1. Understand their core purpose, the problem and opportunity space they live in and the customers they serve (even if the world around them and their customers don’t).
  2. Articulate why and how innovation is important to the organization’s growth or mission success. They can answer—with clarity—what successful innovation looks like for them.
  3. Discover potential barriers to success—real and perceived.
  4. Pursue actions to control or influence outcomes that overcome real barriers and discard perceived ones.

Consider that when Apple created the first iPhone, it wasn’t in response to a mandate to fill a gap in the marketplace. The iPhone was conceived of an idea and brought to the world by a team of people who shared a vision of what the product could do. The iPhone was a game changer that didn’t solve an existing problem. It defined a solution to a set of needs that didn’t yet exist.

Adapt to overcome barriers to innovation

For many leaders, approaching innovation with this mindset might make a lot of sense, but the task of reimagining the organization’s core purpose or nurturing a cultural shift are not easy tasks. We recommend that you begin this process by asking two core questions:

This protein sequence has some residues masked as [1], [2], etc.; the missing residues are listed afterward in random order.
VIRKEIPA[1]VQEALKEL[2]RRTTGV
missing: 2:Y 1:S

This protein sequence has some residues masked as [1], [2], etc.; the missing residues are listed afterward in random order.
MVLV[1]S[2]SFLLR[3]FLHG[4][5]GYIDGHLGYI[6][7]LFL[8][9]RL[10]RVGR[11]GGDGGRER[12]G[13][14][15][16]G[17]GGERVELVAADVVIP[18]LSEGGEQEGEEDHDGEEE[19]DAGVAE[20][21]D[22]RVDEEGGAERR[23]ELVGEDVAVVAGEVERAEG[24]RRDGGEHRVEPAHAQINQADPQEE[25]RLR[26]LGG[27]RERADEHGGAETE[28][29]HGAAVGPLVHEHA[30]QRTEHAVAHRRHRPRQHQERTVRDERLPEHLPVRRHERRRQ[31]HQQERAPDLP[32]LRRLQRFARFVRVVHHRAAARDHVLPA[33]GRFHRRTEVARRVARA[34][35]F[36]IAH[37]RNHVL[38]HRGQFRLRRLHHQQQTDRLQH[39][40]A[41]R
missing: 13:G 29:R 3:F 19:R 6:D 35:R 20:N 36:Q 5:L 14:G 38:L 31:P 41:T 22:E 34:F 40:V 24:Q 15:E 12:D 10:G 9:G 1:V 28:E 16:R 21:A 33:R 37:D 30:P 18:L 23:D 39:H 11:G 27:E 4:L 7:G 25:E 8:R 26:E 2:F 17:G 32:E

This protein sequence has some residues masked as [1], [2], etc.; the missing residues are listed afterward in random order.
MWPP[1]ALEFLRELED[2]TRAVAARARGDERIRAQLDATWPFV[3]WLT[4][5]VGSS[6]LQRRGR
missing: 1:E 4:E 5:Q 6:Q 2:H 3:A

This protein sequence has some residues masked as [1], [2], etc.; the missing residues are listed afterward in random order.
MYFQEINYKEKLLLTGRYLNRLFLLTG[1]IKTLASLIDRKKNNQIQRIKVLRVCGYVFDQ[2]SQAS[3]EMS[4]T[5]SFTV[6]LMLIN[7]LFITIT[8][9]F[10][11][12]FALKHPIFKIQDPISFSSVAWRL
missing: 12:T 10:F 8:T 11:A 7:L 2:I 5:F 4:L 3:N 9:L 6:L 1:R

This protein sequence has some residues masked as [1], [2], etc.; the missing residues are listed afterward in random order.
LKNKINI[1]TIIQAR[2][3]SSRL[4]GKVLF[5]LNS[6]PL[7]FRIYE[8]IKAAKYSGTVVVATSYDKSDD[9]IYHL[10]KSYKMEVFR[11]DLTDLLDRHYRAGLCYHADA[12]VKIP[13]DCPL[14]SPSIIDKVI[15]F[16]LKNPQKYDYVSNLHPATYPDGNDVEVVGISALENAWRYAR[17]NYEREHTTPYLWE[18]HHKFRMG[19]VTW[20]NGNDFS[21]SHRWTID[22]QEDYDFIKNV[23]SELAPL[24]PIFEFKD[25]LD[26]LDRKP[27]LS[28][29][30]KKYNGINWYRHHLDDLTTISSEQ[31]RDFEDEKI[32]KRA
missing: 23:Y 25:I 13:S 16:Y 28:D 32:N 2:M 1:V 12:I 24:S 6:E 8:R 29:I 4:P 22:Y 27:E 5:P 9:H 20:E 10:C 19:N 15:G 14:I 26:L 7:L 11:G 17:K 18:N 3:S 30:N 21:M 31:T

1. How can I manage my organization’s fear of change? Most fear is perceived. You can mitigate paralysis by aligning your vision, values, purpose, and culture to reframe barriers and shift problem-solving paradigms. Often, the simple process of qualifying your challenges makes them easier to manage.
  2. How can I get my organization to adapt? Once the question above is resolved, the answer here becomes much easier. Pushing an organization to distinguish between real and perceived barriers as well as understanding their root causes creates a tremendous feeling of control and self-empowerment. That ownership allows people to act. When ownership and action are guided by a vision, values, and core purpose you’ve got a powerful recipe for successful innovation.

So, consider how well your organization is prepared to build an innovation ecosystem where ideas can flourish from anywhere and maybe even father future necessity. And remember, if you’re on a mission to innovate and you are trying to use someone else’s silver bullet, you’re bound to miss the target.

Are you ready to drive innovation from within?

Contact us to learn if and how Toffler Associates can help your organization define and understand its core purpose, overcome barriers to change, and support the cultural changes that drive innovation.

About the Authors

Toffler Associates

As a consulting and advisory firm, Toffler Associates delivers strategic advantage to clients around the globe with an unwavering commitment to be the catalyst for change. Both the public and private sectors rely on Toffler Associates’ Future Proof® business consulting service and unique perspective to architect better futures.